Massachusetts Attorney General Says Daily Fantasy Sports Legal; State Lotteries Emerge As Potential New Rival

October 12, 2015  |  By

After reviewing the legal status of daily fantasy sports, Massachusetts Attorney General Maura Healey announced last week that no federal or state laws prohibit daily fantasy sports in Massachusetts.

Check out our Fantasy Sports Contest Legislation Tracker for an interactive chart of each state’s legislation and regulation for daily fantasy sports contests

Although Healey’s office has not yet released a formal opinion, fantasy sports sites can continue to provide services and customers who participate in DFS contests and can do so without being worried that they are breaking the law in Massachusetts.

“We’re not looking to shut them down,” Healey said.

Although Healey’s statement has no official ramifications outside the state, her conclusion is consistent with – and furthers – the momentum gathering behind explicit legalization. In the absence of a directly conflicting opinion, Healey’s statements provide substantial support for the legal status of fantasy sports and may ultimately prove useful to policymakers at both state and federal levels. Massachusetts House Speaker Robert DeLeo said the Legislature is “anxiously” awaiting more facts and recommendations from Healey.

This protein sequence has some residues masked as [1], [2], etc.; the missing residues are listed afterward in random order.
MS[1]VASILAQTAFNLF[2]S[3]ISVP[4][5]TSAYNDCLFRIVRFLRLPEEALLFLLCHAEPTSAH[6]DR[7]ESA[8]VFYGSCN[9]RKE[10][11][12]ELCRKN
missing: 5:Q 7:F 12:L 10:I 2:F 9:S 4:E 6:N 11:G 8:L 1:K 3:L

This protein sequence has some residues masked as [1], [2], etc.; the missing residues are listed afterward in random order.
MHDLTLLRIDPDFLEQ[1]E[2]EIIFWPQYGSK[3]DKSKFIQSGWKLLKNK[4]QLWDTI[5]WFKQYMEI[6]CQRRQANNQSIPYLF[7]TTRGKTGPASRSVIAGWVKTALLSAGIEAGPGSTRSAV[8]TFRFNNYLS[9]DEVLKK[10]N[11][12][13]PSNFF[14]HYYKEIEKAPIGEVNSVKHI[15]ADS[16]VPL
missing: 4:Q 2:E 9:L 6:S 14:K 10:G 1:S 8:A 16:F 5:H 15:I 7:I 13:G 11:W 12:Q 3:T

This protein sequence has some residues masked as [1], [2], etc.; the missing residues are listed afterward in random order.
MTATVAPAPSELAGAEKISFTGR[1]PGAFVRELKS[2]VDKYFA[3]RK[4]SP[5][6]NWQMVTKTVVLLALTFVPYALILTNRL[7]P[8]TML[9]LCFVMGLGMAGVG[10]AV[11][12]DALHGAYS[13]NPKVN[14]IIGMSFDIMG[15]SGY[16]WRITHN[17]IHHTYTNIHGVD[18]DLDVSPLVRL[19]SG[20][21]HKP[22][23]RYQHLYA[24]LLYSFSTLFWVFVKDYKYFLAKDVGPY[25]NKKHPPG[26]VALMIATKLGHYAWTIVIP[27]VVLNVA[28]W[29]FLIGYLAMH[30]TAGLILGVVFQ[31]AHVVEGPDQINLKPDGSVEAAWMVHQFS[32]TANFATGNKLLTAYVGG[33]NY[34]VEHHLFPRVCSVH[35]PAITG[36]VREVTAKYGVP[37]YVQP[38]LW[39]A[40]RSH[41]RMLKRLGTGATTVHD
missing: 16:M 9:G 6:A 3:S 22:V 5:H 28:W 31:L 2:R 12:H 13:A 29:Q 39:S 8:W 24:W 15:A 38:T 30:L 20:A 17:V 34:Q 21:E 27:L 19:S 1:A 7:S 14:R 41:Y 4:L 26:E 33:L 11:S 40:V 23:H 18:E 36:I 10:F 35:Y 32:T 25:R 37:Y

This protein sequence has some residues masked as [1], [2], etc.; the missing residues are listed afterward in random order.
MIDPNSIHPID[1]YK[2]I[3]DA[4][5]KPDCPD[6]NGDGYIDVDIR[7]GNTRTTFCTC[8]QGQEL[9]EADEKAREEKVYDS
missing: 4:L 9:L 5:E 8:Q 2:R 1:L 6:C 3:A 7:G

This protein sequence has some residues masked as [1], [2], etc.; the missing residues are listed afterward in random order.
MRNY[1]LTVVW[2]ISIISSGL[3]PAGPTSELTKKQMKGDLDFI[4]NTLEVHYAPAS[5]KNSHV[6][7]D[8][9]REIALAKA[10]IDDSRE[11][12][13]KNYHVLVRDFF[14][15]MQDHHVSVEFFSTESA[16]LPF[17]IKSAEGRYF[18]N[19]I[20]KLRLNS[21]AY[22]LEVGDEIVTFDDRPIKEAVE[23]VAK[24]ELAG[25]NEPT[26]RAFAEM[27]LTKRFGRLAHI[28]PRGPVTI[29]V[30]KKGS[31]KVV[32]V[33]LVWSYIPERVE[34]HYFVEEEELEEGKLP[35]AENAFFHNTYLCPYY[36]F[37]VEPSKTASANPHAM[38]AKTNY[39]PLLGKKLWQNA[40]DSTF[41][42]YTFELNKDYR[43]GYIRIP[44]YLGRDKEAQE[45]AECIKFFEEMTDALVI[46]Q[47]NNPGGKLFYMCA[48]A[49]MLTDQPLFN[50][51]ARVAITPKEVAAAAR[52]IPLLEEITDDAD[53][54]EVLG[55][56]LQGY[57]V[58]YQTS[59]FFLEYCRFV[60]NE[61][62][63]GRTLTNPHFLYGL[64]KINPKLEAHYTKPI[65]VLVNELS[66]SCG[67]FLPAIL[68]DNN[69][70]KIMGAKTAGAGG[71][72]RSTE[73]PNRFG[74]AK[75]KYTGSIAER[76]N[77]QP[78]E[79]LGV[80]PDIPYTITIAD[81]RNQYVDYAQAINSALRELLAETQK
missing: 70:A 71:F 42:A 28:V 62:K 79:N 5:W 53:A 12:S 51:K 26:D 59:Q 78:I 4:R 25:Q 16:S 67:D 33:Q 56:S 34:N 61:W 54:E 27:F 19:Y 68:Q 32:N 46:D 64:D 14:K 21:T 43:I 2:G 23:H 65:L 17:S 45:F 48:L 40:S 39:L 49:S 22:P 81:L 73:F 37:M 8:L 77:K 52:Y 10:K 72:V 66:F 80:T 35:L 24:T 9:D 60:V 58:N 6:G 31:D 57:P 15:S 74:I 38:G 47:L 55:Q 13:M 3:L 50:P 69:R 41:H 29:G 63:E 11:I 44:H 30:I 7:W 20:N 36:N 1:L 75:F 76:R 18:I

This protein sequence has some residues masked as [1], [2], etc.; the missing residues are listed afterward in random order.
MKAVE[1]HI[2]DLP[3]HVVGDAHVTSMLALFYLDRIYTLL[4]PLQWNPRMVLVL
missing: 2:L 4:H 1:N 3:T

However, just because the Massachusetts Attorney General has cleared the field doesn’t mean fantasy sports sites should unsnap their chinstraps just yet. Instead, they may have to start training to tackle a new rival – state lottery commissions.

Massachusetts State Treasurer Deborah Goldberg, who runs the state lottery, announced that her office is reviewing fantasy sports sites. The review is expected to be broad and, of particular interest to fantasy sports sites, will include an exploration of expanding the Lottery Commission’s existing offerings with new skill-based game ventures. Legislation filed last month would allow Massachusetts “to implement online games of skill, including, but not limited to, fantasy sports.”

Officials indicated the Lottery Commission is considering entering the fantasy industry itself. “There is clearly an appetite for this kind of game play,” said a statement from Goldberg’s office. “We look forward to a partnership with the Legislature on the future of our involvement in this market.”

Although it is too early to say whether state lottery commissions will eventually emerge as relevant industry competitors, the Massachusetts State Treasury’s announcement of review and objectives is yet another state-level development that supports the legal status of fantasy sports on a national level.

About the Author(s)

Vela Wood